Giant Cassava Eats Africa!


Oh, all right, that headline was a tease. The headline might probably better read: "Giant Cassava Feeds Africa!"

That happy outcome might be possible if anti-biotech activists would get out of the way of researchers at Ohio State University who have developed a genetically enhanced cassava plant that grows two and half times bigger than current varieties. According to the press release describing the research:

The researchers used a gene from the bacterium E. coli to genetically modify cassava plants. The plants, which were grown in a greenhouse, produced roots that were an average of 2.6 times larger than those produced by regular cassava plants.

"Not only did these plants produce larger roots, but the whole plant was bigger and had more leaves," [OSU researcher Richard] Sayre said. Both the roots and leaves of the cassava plant are edible.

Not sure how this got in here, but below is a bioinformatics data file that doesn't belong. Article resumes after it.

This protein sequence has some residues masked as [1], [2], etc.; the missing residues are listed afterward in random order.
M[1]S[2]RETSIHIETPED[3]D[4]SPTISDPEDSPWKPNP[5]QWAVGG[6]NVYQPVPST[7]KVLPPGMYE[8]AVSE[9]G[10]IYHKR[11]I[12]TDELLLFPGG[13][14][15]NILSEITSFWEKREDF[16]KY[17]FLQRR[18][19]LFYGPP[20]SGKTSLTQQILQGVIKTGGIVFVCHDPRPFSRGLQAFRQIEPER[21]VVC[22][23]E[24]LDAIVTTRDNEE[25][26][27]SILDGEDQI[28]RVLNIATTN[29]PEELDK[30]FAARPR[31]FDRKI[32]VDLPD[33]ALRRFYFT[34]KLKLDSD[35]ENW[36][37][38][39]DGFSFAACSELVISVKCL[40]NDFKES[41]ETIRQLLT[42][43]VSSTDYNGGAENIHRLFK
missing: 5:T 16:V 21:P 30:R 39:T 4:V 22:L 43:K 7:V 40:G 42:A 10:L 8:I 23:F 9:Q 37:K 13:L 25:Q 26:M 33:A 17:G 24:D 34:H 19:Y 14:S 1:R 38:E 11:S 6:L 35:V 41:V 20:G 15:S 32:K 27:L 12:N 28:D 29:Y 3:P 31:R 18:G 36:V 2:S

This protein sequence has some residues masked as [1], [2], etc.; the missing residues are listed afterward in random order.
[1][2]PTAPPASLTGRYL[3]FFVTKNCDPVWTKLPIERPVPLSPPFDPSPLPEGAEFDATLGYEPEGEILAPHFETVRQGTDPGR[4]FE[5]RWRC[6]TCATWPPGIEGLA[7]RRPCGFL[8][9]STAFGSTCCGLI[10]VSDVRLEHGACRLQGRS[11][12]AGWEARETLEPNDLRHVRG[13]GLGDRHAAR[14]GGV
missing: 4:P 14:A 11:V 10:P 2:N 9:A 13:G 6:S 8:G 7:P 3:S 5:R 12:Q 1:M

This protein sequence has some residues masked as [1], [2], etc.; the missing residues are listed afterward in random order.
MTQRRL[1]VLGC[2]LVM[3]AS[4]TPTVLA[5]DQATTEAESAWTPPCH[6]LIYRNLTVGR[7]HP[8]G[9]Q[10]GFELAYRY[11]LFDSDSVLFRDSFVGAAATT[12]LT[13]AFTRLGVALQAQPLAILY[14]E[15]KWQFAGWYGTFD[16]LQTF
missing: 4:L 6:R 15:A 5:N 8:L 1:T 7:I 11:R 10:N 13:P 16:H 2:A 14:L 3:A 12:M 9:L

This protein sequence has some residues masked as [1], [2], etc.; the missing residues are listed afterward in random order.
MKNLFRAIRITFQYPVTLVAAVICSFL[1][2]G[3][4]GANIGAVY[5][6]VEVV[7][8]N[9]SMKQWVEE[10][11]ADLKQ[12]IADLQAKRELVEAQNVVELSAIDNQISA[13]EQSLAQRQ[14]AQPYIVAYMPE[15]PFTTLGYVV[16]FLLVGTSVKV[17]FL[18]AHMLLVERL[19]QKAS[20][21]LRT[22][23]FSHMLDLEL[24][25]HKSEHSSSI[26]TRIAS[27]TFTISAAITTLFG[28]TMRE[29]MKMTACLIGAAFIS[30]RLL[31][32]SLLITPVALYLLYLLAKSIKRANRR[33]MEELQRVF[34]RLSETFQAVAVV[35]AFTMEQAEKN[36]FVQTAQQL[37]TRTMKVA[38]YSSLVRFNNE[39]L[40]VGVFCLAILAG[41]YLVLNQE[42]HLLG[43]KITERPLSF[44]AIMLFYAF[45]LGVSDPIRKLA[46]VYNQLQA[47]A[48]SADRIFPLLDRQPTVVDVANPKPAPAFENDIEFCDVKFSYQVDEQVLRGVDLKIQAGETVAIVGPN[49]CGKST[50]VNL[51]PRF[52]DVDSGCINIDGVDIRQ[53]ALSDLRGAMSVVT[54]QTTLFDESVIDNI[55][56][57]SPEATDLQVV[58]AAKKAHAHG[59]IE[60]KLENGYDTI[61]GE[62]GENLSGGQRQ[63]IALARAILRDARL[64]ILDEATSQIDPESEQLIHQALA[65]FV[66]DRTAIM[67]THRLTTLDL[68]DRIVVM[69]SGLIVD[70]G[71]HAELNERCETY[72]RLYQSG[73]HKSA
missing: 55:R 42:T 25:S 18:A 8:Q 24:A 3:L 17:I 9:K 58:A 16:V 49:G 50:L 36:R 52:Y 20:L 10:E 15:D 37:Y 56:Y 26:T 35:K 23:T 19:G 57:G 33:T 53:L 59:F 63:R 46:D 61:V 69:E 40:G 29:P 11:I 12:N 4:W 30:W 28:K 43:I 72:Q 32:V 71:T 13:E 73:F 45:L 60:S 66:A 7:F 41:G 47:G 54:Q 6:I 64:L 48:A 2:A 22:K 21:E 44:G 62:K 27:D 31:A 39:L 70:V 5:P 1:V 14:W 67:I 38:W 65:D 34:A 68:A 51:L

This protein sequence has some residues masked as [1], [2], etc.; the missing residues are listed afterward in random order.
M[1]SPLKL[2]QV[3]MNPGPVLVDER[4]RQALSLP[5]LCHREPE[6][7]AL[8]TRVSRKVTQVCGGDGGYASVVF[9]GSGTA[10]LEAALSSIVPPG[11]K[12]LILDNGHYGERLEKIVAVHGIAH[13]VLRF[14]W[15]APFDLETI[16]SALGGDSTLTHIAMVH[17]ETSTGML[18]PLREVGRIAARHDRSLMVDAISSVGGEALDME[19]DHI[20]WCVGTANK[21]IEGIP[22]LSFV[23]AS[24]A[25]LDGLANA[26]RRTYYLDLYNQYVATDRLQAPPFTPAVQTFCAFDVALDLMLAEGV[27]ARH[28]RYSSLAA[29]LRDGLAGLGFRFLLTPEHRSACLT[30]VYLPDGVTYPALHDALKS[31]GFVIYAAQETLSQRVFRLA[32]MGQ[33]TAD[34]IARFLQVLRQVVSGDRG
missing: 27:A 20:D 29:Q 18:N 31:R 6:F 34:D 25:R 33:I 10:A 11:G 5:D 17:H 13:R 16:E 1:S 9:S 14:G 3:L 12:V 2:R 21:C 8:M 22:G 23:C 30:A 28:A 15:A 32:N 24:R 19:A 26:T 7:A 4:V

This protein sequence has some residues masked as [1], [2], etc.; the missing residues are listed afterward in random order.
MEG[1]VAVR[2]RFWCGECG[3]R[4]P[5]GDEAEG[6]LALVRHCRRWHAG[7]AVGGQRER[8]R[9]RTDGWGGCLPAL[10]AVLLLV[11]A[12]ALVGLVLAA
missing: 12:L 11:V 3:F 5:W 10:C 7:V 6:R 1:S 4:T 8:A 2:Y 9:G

Cassava is the primary food source for more than 250 million Africans–about 40 percent of the continent's population. And the plant's starchy tuberous root is a substantial portion of the diet of nearly 600 million people worldwide.

Other researchers have developed a genetically modified cassava plant that resists the cassava mosaic virus which periodically destroys about half of Africa's crop. A combination of the two enhancements might go a long way toward helping to feed hungry poor people in some parts of Africa.

The world is awash in food, but stupid government agricultural and trade policies combined with lack of purchasing power means that 800 million people remain undernourished. Fortunately, it is easier to fix problems in crop productivity than it is to fix destructive government policies. The hope is that biotech breakthroughs could provide what amount to technical end runs for the world's poorest farmers around such policies.

Disclosure: I own no stock in ag biotech companies nor in Ohio State University.